Sunday, June 10, 2012

Project Assessment?

Project Badge
This is at the final stage of our multi-week endangered species project, and I'm wondering what the project assessment will look like?

Some will argue that the assessment should have been in place prior to the project start, however I believe that can be limiting for big projects like this one.

I am not a big fan of using rubrics to guide projects with specific criteria, instead I like checklists which provide project sequence and scope, yet leave room for differentiated creativity and response. Big projects tend to take on a life their own.

When a project starts, I have a broad expectation of learning goals and presentation attributes.  For this project, I expected the following:
  • Thoughtful reading and research about the topic.
  • A written report that responded to specific categories of information and more if desired.
  • A collection of images that match the written portion of the presentation.
  • The creation of a short public service film that includes music, images and voice.
Once the project is introduced, I work side-by-side with students to help them complete the project and develop the specific standards and skills embedded in the project design. The specific skills embedded in this project included the following:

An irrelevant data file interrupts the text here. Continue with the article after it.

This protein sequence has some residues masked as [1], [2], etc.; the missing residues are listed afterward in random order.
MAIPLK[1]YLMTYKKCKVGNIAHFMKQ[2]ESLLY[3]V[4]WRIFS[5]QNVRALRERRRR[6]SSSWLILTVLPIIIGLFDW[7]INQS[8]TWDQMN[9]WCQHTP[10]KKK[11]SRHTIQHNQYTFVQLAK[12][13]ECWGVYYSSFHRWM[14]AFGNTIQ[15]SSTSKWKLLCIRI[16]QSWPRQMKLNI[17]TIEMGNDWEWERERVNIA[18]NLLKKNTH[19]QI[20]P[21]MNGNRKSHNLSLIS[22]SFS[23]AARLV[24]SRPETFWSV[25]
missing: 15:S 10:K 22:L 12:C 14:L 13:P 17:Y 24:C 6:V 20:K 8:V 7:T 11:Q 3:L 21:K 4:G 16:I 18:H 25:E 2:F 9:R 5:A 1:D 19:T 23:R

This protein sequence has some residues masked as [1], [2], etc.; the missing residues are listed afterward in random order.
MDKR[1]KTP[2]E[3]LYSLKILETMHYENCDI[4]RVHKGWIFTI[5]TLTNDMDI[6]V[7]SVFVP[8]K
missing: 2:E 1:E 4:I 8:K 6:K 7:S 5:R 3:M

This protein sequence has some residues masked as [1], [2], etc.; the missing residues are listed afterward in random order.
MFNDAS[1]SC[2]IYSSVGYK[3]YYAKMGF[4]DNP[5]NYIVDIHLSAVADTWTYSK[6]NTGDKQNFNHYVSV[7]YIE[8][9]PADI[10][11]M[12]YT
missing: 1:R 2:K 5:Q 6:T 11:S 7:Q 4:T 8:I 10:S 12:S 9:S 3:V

• Reading for meaning.
  • Researching online and off to find specific information.
  • Writing text utilizing craft, grammar and correct spelling.
  • Writing a short persuasive public service message.
  • Understanding the broader concepts related to animal science and research.
  • Creating a Google presentation and iMovie.
At our school, we don't let children fail when it comes to learning. We work with them step-by-step to achieve an acceptable level of performance. Our goal is to bring each child forward with new and strengthened skills, knowledge and concept.

Tomorrow, I'll review the assessment form with students and give them a chance to complete and finesse their projects.  After our Museum Open House on Thursday, I'll complete an assessment form for each child and send it home with student's end-year report card and letter so that students and family members can acknowledge the project's strengths and plan for future learning.

How do you assess big projects?  What feedback do you think is most helpful?  How do you make room in your assessments for a project's evolution and change from start to finish?  In what ways do you make sure that all students learn and achieve an acceptable level of project completion?  These are all important questions as we continue to employ project/problem base learning in classrooms today to foster life long learning skills and endeavor.